HSBC to pay more than €1bn to get rid of loss-making French branches
HSBC is set to pay more than €1 billion for New York-based private equity firm Cerberus Capital Management to take its loss-making French branches off its hands.
The deal, reported by Les Echos, includes all 230 agencies and 4,000 French employees.
“Never has a bank signed such a high cheque to sell its assets in France,” the local paper said.
HSBC has been preparing to sell its French retail banking activities unit for more than a year.
The bank told employees it would sell the unit in February, but until now the details of any deals had yet to be officially announced.
A long road to sale
The struggling operations lost the bank €499 million euros in the first half of 2020. HSBC bought the unit in 2000 from French bank Crédit Commercial de France (CCF).
The takeover bid was worth £6.6 billion. It marked the biggest ever acquisition of a French business by a British company.
The French unit moved to the shelf back in September 2019. HSBC first went to other French banks, such as Société Générale. But they all walked away from the sale dossier.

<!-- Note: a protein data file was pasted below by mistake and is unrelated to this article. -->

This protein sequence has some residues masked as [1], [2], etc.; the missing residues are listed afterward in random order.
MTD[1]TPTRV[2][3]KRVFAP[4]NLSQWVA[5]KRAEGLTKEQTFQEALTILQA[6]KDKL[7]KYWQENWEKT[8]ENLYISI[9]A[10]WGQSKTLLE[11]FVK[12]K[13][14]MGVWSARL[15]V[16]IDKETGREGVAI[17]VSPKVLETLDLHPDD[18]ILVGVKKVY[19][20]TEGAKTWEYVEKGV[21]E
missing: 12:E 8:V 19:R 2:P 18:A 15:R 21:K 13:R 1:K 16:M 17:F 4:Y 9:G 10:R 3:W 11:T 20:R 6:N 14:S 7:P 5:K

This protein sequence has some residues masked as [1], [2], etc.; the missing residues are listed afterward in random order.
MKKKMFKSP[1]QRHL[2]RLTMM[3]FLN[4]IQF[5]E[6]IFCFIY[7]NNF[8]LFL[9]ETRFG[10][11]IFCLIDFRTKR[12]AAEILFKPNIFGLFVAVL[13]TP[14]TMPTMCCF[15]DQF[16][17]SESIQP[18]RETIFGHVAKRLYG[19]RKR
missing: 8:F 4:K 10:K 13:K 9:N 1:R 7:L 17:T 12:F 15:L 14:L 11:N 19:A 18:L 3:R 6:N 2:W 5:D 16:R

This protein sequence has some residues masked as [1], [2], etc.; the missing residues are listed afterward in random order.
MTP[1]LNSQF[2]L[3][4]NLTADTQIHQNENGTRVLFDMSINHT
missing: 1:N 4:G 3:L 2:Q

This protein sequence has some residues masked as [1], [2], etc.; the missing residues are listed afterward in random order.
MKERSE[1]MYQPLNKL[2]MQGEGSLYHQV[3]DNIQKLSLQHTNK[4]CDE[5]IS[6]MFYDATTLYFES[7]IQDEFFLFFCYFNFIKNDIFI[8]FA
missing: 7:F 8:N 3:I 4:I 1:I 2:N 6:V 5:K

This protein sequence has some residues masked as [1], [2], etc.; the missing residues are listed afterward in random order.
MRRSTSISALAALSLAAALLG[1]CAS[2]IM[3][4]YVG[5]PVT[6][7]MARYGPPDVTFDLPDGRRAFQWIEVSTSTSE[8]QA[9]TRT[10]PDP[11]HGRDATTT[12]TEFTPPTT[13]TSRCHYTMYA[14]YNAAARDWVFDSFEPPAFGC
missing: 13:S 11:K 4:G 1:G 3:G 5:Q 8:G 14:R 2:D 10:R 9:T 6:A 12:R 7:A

“The price is going to be disastrous for HSBC,” a Reuters source said back in September.
When HSBC initiated the sale process, it hoped to sell the unit for around €600 million. The first bidders made considerably lower offers.
Then the price slid into negative territory. The two final bidders – Cerberus and an unidentified firm, speculated to be AnaCap – were poised to pay a symbolic one euro in return for the unit’s recapitalisation by the bank of €500 million.
Now, the price of this recapitalisation seems to have more than doubled.
Despite spending €7.6 billion on the French division, HSBC will now pay another €1 billion to get it off its books. The unit serves around 850,000 customers.
Its auctioning off is part of chief executive Noel Quinn’s strategy to slash costs.
Of the nearly half a billion euros the French operation lost the bank in first half of 2020, the majority leaked out of its private banking and wealth management division.